LJ Archive

At the Forge


Reuven M. Lerner

Issue #215, March 2012

Knowing how to read logs and write to them are important skills for all Web developers.

When you're writing programs that operate on the command line, the error messages either appear in the same place as you're typing (that is, in the same terminal window) or are sent to a back-end logging system, such as the venerable “syslog” facility that Linux provides. But, one of the surprises and frustrations that Web developers encounter is that there is no such thing as a “terminal” in which their Web application is running. Rather, the Web server sends its error messages somewhere else entirely, to one or more files.

I often tell participants in my Web development courses that they should embrace their new best friend, the logfile. And, indeed, logfiles are a priceless tool in the hands of a developer, making it possible—like a doctor—to understand the source of a problem and then diagnose and fix it. Because there is no way to interact directly with a Web server, looking at the effects as displayed in the logfile is the best way to understand what is happening. Through the years, I've learned, however, that developers often are unfamiliar with many of the issues having to do with logging and how they can make the best use of those logs to ensure that their programs run as smoothly as possible.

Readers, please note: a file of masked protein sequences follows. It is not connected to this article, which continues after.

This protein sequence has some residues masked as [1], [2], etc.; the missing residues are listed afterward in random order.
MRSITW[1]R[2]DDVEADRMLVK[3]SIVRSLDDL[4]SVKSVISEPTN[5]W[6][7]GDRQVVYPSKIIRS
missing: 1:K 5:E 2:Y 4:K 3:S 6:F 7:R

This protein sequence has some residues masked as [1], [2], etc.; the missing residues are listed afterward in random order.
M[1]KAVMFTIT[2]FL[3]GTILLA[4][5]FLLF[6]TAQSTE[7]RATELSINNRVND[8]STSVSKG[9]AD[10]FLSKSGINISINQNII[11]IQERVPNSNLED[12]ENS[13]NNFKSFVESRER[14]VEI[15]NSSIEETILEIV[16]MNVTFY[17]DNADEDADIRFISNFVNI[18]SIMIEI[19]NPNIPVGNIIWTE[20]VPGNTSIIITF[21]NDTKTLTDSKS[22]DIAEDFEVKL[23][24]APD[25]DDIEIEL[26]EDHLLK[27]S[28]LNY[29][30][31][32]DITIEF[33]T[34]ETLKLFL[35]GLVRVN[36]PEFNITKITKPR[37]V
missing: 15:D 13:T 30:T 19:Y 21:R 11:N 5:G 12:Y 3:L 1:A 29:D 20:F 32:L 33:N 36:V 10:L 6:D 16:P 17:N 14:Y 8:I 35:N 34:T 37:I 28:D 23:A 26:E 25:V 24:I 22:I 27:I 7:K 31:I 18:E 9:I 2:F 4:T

So in this article, I look at a number of issues having to do with logging, as well as some strategies and techniques you can use to make best use of the logs. Some of the things I mention here are specific to the Ruby on Rails framework, which I use in much of my day-to-day work, but several techniques are common to many packages or to programming in general.

Where Are You Logging?

A typical modern Web application consists of a database server, an HTTP server and an application. For example, I generally use PostgreSQL (database), Apache (HTTP) and Ruby on Rails (application), but it's not unusual for me to use other technologies, from MySQL and MongoDB to other languages, servers and systems. Each program has its own logfile, with its own configuration settings and output syntax.

The first thing you should do when working on a project, whether you are starting it or taking it over from someone else, is determine which logfiles are being written to. In a Web application that uses Apache, Rails and PostgreSQL, you'll have at least three different logfiles, one for each of these programs.

Sometimes these logfiles are placed under the /var/log directory in your filesystem, but not always. It's not unusual for a PostgreSQL logfile to be in the “data directory”, which on my systems often is in /usr/local/pgsql/data. Note that the default location for a program's logfiles might not match the location that your Linux distribution has adopted, so unless you're careful, you can end up with two separate logfile directories, one of which is ignored by the system.

Some programs can create more than one logfile. Apache is able to act as an HTTP server for multiple sites, and it's often helpful to be able to separate out logs for those sites. And, Apache also separates HTTP request logs from errors and referrers, meaning that if you want to understand fully what is happening on your site, you might need to piece together several logs just for the HTTP server.

Apache Logs

The two most important logs that Apache produces are the request log and the error log. A typical line in the request log (using the “common format”, which combines referrer information with requests) represents a single HTTP transaction and looks like this: - - [09/Jan/2012:14:13:52 +0200]